TORONTO – Barrick Gold Corp. is looking at its projects in Nevada — the state that helped make the company — for growth as it continues to cut costs and focus its operations, chief executive CEO Jamie Sokalsky said Thursday.
Nevada is home to some of Barrick’s largest operations, including its massive Goldstrike and Cortez mines, although much of the company’s attention in recent years has been on its troubled operations scattered around the globe.
Sokalsky, who will step down next month, said the Goldrush project in Nevada, is located just six kilometres away from its Cortez Hills mine.
“This is an area that has significant existing infrastructure and which has produced some 18 million ounces to date,” Sokalsky told a conference call with financial analysts.
“We’ve doubled the size of the total resource at Goldrush twice since we announced it three years ago and it currently stands at nearly 16 million ounces and we haven’t yet found the edges of the deposit.”
The renewed focus on exploration in the state follows billions in impairment charges last year related to the value of many of its projects, including its massive Pascua-Lama project high in the Andes on the border between Chile and Argentina, that has been put on hold.
In an effort to cut costs, the company also has slimmed its portfolio to 19 mines, compared with 27 in 2012, with the sale of several underperforming operations.
In addition to Goldrush, Sokalsky said the company was working in Nevada to advance its South Arturo project, extend the ore body at Cortez Hills and expand its Turquoise Ridge mine.
RBC Capital Markets analyst Stephen Walker said Nevada holds upside production potential for the company.
He noted the quarterly results were slightly weaker than expected as gold production was slightly below his forecast and costs were better than his estimates.
“Weaker than expected copper production with higher costs appears to be the main contributor to the weaker financial results,” Walker wrote in a note to clients.
Barrick reported after the close of markets Wednesday that it lost US$269 million or 23 cents per share on $2.43 billion in revenue for the quarter ended June 30. That compared with a loss of $8.56 billion or $8.04 per share on $3.2 billion in revenue a year ago.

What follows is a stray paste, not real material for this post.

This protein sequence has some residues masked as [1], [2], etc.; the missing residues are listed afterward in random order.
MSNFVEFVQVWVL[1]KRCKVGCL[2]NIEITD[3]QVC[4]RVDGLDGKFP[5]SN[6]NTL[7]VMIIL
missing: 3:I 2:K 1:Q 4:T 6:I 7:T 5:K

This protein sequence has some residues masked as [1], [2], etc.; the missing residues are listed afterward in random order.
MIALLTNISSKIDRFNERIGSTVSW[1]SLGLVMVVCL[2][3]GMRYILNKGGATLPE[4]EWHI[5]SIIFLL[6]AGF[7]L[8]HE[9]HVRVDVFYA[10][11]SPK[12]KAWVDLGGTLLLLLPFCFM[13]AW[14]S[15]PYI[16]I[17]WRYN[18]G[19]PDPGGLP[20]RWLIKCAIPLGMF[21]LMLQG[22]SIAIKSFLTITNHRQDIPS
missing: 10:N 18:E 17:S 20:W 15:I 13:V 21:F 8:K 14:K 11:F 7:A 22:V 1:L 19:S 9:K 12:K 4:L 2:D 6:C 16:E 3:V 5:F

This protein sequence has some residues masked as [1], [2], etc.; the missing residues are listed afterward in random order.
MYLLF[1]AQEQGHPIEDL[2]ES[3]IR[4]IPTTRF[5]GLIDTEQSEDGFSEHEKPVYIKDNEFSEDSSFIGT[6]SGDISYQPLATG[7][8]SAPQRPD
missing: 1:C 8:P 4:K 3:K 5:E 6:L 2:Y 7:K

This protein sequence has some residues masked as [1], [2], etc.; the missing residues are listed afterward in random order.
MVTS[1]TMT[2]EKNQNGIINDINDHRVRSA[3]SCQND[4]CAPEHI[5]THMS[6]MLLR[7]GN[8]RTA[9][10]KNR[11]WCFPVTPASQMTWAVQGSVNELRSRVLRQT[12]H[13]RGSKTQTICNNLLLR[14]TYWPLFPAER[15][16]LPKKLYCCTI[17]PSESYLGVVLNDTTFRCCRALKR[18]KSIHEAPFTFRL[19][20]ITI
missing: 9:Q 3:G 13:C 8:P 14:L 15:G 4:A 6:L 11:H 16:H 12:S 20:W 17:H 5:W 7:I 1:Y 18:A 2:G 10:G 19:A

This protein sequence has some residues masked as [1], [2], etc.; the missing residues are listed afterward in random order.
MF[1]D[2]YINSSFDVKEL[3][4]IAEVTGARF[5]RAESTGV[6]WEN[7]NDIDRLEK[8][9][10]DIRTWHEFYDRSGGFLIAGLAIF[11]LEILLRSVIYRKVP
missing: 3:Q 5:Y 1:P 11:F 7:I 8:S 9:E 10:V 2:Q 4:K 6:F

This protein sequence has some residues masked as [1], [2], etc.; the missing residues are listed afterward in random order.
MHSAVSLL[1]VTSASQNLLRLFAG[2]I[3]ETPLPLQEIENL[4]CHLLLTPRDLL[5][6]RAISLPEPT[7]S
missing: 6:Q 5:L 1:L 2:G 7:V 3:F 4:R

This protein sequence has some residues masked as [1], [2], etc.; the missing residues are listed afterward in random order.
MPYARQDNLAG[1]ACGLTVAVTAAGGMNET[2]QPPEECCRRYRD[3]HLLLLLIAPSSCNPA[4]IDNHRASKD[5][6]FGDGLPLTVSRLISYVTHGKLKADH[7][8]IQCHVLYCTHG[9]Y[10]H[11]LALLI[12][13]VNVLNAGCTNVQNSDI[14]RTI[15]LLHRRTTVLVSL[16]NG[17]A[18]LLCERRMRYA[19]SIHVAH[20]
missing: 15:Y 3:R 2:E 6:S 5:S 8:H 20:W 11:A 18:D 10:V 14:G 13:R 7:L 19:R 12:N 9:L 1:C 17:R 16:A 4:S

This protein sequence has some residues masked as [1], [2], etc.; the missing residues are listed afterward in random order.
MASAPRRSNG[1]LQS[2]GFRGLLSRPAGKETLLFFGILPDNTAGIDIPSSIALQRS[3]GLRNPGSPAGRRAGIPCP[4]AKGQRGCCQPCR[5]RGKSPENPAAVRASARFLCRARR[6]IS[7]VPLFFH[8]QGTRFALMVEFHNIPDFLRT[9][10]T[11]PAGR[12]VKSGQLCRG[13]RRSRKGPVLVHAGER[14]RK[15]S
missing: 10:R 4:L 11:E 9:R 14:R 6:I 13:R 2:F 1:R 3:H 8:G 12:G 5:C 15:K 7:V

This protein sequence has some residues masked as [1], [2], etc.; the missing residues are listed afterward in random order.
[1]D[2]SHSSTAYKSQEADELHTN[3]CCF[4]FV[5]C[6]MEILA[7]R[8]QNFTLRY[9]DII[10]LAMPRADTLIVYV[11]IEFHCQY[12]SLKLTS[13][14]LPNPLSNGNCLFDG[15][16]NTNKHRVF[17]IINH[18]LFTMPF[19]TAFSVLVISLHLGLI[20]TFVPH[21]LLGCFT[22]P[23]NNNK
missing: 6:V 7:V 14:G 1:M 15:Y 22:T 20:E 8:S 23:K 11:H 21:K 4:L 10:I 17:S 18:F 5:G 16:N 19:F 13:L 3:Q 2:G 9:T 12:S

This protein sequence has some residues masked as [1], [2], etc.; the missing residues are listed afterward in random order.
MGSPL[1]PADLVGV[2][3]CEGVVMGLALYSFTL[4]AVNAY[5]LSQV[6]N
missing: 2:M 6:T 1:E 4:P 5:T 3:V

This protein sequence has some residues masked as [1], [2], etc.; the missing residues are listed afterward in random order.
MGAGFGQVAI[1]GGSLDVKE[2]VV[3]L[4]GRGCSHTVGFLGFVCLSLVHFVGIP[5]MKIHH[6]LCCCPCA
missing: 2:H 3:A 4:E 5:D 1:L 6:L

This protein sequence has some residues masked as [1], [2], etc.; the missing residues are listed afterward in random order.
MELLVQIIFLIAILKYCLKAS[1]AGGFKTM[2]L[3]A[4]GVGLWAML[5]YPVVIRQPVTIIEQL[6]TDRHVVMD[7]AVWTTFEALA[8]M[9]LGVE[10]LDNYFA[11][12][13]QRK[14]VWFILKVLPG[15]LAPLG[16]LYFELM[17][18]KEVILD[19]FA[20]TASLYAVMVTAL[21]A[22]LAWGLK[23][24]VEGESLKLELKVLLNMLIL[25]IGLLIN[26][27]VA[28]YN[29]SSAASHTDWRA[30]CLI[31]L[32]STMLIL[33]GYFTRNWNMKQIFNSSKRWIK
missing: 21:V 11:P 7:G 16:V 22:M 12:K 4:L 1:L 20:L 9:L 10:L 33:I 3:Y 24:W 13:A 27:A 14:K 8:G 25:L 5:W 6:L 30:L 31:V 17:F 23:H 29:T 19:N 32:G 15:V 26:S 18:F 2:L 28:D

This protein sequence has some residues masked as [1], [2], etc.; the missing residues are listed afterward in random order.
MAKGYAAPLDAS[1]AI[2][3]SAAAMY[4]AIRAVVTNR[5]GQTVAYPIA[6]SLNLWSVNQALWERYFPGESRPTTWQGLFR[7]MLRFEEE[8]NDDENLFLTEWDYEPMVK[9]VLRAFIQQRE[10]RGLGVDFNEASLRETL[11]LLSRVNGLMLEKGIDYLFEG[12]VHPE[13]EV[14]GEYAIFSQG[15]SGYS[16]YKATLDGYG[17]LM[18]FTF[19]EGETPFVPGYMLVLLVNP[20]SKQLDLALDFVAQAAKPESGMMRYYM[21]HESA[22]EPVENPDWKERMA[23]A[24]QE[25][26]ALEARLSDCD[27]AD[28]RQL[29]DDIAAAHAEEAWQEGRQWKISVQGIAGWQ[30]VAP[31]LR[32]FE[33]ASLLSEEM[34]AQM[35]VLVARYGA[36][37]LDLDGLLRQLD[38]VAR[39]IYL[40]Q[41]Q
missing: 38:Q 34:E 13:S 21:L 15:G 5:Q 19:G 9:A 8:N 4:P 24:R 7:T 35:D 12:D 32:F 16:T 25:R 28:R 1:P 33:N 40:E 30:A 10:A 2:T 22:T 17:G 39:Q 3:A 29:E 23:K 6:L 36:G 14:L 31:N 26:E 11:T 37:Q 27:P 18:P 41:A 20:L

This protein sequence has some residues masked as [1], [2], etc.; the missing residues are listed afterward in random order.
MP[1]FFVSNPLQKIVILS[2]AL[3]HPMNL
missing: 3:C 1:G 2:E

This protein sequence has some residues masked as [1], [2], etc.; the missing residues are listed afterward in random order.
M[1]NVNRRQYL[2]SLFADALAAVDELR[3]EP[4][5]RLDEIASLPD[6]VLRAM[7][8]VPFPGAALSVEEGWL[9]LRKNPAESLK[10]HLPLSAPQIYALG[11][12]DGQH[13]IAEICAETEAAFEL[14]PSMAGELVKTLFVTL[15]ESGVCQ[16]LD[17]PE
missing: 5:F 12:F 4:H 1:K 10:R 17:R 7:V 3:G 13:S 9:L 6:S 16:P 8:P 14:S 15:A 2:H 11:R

The loss included a $514-million writedown of the Jabal Sayid copper project in Saudi Arabia, partially offset by other items.
Barrick recently signed to deal to form a 50-50 joint venture with Saudi Arabian Mining Co. (Ma’aden) to operate Jabal Sayid. Under the agreement, Ma’aden has agreed to pay $210 million for its stake in the project.
Barrick reported an adjusted profit of $159 million or 14 cents per share for the quarter, compared with an adjusted profit of $663 million or 66 cents per share a year ago.
The company attributed its reduced adjusted profit to lower gold and copper prices, as well as lower sales volumes compared with the second quarter of 2013.
The company sold 1.5 million ounces at an average realized gold price of $1,289 per ounce in the quarter, compared with 1.8 million ounces at an average realized price of $1,411 per ounce a year ago. Barrick reported an all-in sustaining cost of $865 per ounce, down from $910 in the second quarter of 2013.
The company reduced its 2014 guidance for its all-in sustaining costs per ounce to between $900 and $940, down from earlier expectations for between $920 and $980. The company’s adjusted operating cost guidance was also cut to between $580 and $630 per ounce, down from between $590 and $640.
The gold miner also cut is capital expenditure guidance to between $2.2 billion and $2.5 billion from between $2.4 billion and $2.7 billion.